I've been getting more and more emails lately from people confused about the difference between "user stories", "epics" and "features." So I thought this month we'd return and cover some basic--but very helpful--territory by explaining those terms. First, the terms don't matter that much. These are not terms with important specific meanings like "pointer" to a programmer or "collateralized debt obligation" to whomever it is that's important. [...]

- Scott Hanselman
Use your own user @ domain for Mastodon discoverability with the WebFinger Protocol without hosting a server

Mastodon is a free, open-source social networking service that is decentralized and distributed. It was created in 2016 as an alternative to centralized social media platforms such as Twitter and Facebook. One of the key features of Mastodon is the use of the WebFinger protocol, which allows users to discover and access information about other users on the Mastodon network. WebFinger is a simple HTTP-based protocol that enables a user to discover information about other users or resources on the internet by using their email address or other identifying information. The WebFinger protocol is important for Mastodon because it enables… [...]

- Scott Hanselman
I got tired

I have been blogging here for the last 20 years. Every Tuesday and Thursday, quite consistently, for two decades. But last year, without planning it, I got tired and stopped. Not sure why. It didn't correspond with any life events. Nothing interesting or notable happened. I just stopped. I did find joy on TikTok and amassed a small group of like-minded followers there. I enjoy my YouTube as well, and my weekly podcast is going strong with nearly 900 (!) episodes of interviews with cool people. I've also recently started posting on Mastodon (a fediverse (federated universe)) Twitter alternative that… [...]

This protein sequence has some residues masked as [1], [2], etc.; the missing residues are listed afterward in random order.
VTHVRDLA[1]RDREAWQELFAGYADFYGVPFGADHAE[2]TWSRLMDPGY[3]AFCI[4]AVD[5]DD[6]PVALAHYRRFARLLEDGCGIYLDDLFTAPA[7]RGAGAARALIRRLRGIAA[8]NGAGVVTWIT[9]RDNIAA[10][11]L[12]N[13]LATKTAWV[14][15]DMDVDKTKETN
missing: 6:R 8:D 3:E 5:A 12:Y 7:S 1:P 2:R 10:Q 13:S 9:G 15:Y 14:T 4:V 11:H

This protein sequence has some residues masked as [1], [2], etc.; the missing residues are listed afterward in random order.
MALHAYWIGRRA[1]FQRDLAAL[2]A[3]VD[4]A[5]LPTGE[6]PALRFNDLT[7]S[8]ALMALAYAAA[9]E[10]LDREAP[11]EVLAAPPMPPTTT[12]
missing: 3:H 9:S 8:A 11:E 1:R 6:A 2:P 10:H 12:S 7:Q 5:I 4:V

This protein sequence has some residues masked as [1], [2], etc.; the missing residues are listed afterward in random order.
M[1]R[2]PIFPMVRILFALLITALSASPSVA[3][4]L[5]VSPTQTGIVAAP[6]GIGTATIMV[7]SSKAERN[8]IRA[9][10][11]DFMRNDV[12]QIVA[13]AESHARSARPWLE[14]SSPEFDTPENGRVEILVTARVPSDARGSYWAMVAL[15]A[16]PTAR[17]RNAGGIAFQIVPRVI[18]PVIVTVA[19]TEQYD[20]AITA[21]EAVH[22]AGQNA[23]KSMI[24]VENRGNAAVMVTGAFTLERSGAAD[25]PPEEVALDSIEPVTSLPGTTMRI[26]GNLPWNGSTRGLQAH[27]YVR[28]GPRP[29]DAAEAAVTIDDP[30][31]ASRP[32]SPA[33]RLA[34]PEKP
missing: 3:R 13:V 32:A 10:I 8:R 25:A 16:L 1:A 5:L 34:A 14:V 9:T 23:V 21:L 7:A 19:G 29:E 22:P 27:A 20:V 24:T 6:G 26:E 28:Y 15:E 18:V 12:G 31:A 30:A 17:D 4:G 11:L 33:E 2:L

- Scott Hanselman
Using Home Assistant to integrate a Unifi Protect G4 Doorbell and Amazon Alexa to announce visitors

I am not a Home Assistant expert, but it's clearly a massive and powerful ecosystem. I've interviewed the creator of Home Assistant on my podcast and I encourage you to check out that chat. Home Assistant can quickly become a hobby that overwhelms you. Every object (entity) in your house that is even remotely connected can become programmable. Everything. Even people! You can declare that any name:value pair that (for example) your phone can expose can be consumable by Home Assistant. Questions like "is Scott home" or "what's Scott's phone battery" can be associated with Scott the Entity in the… [...]

- Scott Hanselman
JavaScript and TypeScript Projects with React, Angular, or Vue in Visual Studio 2022 with or without .NET

I was reading Gabby's blog post about the new TypeScript/JavaScript project experience in Visual Studio 2022. You should read the docs on JavaScript and TypeScript in Visual Studio 2022. If you're used to ASP.NET apps when you think about apps that are JavaScript heavy, "front end apps" or TypeScript focused, it can be confusing as to "where does .NET fit in?" You need to consider the responsibilities of your various projects or subsystems and the multiple totally valid ways you can build a web site or web app. Let's consider just a few: An ASP.NET Web app that renders HTML… [...]

- Scott Hanselman
A Nightscout Segment for OhMyPosh shows my realtime Blood Sugar readings in my Git Prompt

I've talked about how I love a nice pretty prompt in my Windows Terminal and made videos showing in detail how to do it. I've also worked with my buddy TooTallNate to put my real-time blood sugar into a bash or PowerShell prompt, but this was back in 2017. Now that I'm "Team OhMyPosh" I have been meaning to write a Nightscout "segment" for my prompt. Nightscout is an open source self-hosted (there are commercial hosts also like T1Pal) website and API for remote display of real-time and near-real-time glucose readings for Diabetics like myself. Since my body has an… [...]